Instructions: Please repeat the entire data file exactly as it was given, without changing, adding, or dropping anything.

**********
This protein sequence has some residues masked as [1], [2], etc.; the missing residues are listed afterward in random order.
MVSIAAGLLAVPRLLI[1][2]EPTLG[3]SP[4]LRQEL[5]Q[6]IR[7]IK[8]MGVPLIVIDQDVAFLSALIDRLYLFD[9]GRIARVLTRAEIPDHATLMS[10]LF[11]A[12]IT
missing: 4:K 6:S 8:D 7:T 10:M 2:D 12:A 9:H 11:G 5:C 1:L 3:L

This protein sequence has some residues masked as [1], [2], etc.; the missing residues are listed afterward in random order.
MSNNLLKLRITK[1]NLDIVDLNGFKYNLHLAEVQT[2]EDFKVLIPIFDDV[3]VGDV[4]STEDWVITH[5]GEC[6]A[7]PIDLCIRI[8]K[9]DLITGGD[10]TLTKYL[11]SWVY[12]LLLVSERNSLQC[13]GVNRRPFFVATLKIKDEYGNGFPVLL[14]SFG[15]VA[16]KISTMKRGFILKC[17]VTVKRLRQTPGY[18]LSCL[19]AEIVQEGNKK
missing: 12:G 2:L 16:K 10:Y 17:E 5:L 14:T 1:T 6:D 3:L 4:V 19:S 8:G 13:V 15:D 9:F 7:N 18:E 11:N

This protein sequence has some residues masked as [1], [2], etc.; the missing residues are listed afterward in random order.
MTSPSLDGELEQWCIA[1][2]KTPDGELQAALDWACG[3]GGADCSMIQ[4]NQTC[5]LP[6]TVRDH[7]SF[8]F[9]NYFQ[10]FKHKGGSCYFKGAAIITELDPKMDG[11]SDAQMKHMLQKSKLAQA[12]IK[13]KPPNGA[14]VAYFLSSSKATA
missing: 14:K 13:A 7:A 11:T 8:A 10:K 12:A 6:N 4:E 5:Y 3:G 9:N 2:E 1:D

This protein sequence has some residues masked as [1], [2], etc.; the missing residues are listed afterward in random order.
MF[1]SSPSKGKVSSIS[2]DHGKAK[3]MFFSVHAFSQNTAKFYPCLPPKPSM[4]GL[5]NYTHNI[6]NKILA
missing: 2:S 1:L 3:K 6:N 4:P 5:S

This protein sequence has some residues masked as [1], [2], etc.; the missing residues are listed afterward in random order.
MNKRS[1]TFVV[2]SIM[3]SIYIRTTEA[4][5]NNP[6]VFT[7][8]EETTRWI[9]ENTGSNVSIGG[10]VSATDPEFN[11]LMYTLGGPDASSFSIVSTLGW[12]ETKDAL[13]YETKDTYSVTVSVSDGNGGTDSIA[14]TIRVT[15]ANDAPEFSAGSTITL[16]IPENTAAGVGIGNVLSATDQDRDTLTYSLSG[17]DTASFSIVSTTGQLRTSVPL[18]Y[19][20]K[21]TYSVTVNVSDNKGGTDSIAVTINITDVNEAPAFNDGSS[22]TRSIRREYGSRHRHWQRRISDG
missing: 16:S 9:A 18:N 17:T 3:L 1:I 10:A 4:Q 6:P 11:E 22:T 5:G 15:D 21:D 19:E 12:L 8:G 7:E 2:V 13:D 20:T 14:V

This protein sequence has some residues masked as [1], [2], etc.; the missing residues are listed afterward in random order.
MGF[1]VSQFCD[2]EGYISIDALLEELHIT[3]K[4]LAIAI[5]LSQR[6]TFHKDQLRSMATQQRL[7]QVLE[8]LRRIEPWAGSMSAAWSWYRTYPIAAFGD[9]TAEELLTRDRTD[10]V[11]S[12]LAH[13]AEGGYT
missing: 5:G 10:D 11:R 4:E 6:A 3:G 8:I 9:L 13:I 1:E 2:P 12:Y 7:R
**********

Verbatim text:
This protein sequence has some residues masked as [1], [2], etc.; the missing residues are listed afterward in random order.
MVSIAAGLLAVPRLLI[1][2]EPTLG[3]SP[4]LRQEL[5]Q[6]IR[7]IK[8]MGVPLIVIDQDVAFLSALIDRLYLFD[9]GRIARVLTRAEIPDHATLMS[10]LF[11]A[12]IT
missing: 4:K 6:S 8:D 7:T 10:M 2:D 12:A 9:H 11:G 5:C 1:L 3:L

This protein sequence has some residues masked as [1], [2], etc.; the missing residues are listed afterward in random order.
MSNNLLKLRITK[1]NLDIVDLNGFKYNLHLAEVQT[2]EDFKVLIPIFDDV[3]VGDV[4]STEDWVITH[5]GEC[6]A[7]PIDLCIRI[8]K[9]DLITGGD[10]TLTKYL[11]SWVY[12]LLLVSERNSLQC[13]GVNRRPFFVATLKIKDEYGNGFPVLL[14]SFG[15]VA[16]KISTMKRGFILKC[17]VTVKRLRQTPGY[18]LSCL[19]AEIVQEGNKK
missing: 12:G 2:L 16:K 10:Y 17:E 5:L 14:T 1:T 6:D 3:L 4:V 19:S 8:G 13:V 15:D 9:F 7:N 18:E 11:N

This protein sequence has some residues masked as [1], [2], etc.; the missing residues are listed afterward in random order.
MTSPSLDGELEQWCIA[1][2]KTPDGELQAALDWACG[3]GGADCSMIQ[4]NQTC[5]LP[6]TVRDH[7]SF[8]F[9]NYFQ[10]FKHKGGSCYFKGAAIITELDPKMDG[11]SDAQMKHMLQKSKLAQA[12]IK[13]KPPNGA[14]VAYFLSSSKATA
missing: 14:K 13:A 7:A 11:T 8:A 10:K 12:A 6:N 4:E 5:Y 3:G 9:N 2:E 1:D

This protein sequence has some residues masked as [1], [2], etc.; the missing residues are listed afterward in random order.
MF[1]SSPSKGKVSSIS[2]DHGKAK[3]MFFSVHAFSQNTAKFYPCLPPKPSM[4]GL[5]NYTHNI[6]NKILA
missing: 2:S 1:L 3:K 6:N 4:P 5:S

This protein sequence has some residues masked as [1], [2], etc.; the missing residues are listed afterward in random order.
MNKRS[1]TFVV[2]SIM[3]SIYIRTTEA[4][5]NNP[6]VFT[7][8]EETTRWI[9]ENTGSNVSIGG[10]VSATDPEFN[11]LMYTLGGPDASSFSIVSTLGW[12]ETKDAL[13]YETKDTYSVTVSVSDGNGGTDSIA[14]TIRVT[15]ANDAPEFSAGSTITL[16]IPENTAAGVGIGNVLSATDQDRDTLTYSLSG[17]DTASFSIVSTTGQLRTSVPL[18]Y[19][20]K[21]TYSVTVNVSDNKGGTDSIAVTINITDVNEAPAFNDGSS[22]TRSIRREYGSRHRHWQRRISDG
missing: 16:S 9:A 18:N 17:T 3:L 1:I 10:A 4:Q 6:P 11:E 22:T 5:G 15:D 21:D 19:E 12:L 8:G 7:E 2:V 13:D 20:T 14:V

This protein sequence has some residues masked as [1], [2], etc.; the missing residues are listed afterward in random order.
MGF[1]VSQFCD[2]EGYISIDALLEELHIT[3]K[4]LAIAI[5]LSQR[6]TFHKDQLRSMATQQRL[7]QVLE[8]LRRIEPWAGSMSAAWSWYRTYPIAAFGD[9]TAEELLTRDRTD[10]V[11]S[12]LAH[13]AEGGYT
missing: 5:G 10:D 11:R 4:E 6:A 3:G 8:I 9:L 13:I 1:E 2:P 12:Y 7:R